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Teachers from Baltimore and Carroll counties win $1,000 state financial education awards

A Baltimore County elementary school teacher and a Carroll County middle school teacher are two of five winners in the eighth annual Maryland Financial Education & Capability Awards.

Gerri Otto, a social studies resource teacher for Baltimore County Public Schools, and Carol Schaper, a family and consumer science teacher at Sykesville Middle School, received $1,000 for successfully teaching colleagues and young people how to handle money. The financial award money is made possible from the Maryland Society of Accounting and Tax Professionals and the Woodside Foundation.

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The ceremony was coordinated in a Zoom meeting by CASH Campaign of Maryland and the Maryland Financial Education and Capability Commission, highlighting the public school teachers, community champions and organizations who deliver financial education.

“CASH developed these awards to call attention to the importance of strengthening the economic lives of all Marylanders, no matter their age, and allows us to acknowledge and congratulate teachers, community champions and outstanding organizations dedicated to helping people understand the importance of making good financial decisions for a better financial future,” said Robin McKinney, co-founder and CEO of CASH Campaign of Maryland, in a release.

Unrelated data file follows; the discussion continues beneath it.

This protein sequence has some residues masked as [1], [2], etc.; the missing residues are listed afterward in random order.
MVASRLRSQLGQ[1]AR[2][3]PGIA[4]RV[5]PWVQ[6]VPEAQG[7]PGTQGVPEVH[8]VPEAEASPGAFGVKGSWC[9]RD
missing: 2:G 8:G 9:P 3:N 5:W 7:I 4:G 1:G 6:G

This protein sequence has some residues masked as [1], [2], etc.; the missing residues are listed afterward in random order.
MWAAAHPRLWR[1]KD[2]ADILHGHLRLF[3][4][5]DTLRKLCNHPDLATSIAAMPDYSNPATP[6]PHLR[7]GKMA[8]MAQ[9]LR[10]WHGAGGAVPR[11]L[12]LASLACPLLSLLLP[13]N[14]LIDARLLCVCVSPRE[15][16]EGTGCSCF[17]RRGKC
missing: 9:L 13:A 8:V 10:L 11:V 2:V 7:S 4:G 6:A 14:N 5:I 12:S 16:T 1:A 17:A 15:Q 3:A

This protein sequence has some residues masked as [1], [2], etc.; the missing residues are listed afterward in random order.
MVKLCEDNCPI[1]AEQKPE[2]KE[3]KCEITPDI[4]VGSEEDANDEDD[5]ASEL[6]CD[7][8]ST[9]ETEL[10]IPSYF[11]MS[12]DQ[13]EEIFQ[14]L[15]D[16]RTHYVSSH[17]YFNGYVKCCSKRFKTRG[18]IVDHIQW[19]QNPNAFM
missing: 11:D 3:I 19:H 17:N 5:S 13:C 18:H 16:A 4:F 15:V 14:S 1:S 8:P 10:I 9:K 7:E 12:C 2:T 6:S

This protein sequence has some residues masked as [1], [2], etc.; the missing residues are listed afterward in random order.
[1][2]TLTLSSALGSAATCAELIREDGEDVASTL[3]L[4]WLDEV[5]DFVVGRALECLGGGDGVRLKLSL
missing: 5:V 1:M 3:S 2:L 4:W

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Otto said she was excited and, “over the moon” after winning the financial award and highlighted a stock market game she developed the idea with last year’s winner in Baltimore County, Florence Falatko, a Cromwell Valley Elementary Magnet School teacher.

“We did a stock market game, and that was implemented in fourth grade — it can be implemented from fourth grade to 12th grade,” she said. “I did professional development on how to use the stock market game in the classroom.”

Otto brought the game to many high, middle and elementary schools in the county by writing and winning a grant from the Education Foundation. She also wrote curriculum for kindergarten through third grade students on personal finance to be implemented countywide.

Schaper, who teaches at Sykesville Middle School, called the award “a great honor for my professional career.”

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She said she tries to do as many hands-on activities as possible, mentioning a Maryland Council on Economic Education poster contest her students participate in each year. The MCEE provides resources to help teachers in Maryland improve economic and financial education for school children.

“Students design posters based upon the 12 concepts that MCEE puts in their guidelines and my students develop these posters,” Schaper said. “We turn them in to hopefully be in the calendar that MCEE gives every year.”

Each award recipient demonstrated hard work and dedication in the financial topics of budgeting, careers and income, credit, savings, and financial decision-making.

Additional $1,000 awards were given to Michael Baker, a high school teacher in Prince George’s County, winning the High School Teacher Award; Jesse Ketterman, an individual educator from Allegany County, winning the Community Champion Award; and the Financial Education Partnership of Washington County, winning the Outstanding Organization Award.

“During this pandemic when so many are facing hardship and uncertainty, financial education is more important than ever … it can change lives for the better,” McKinney said.

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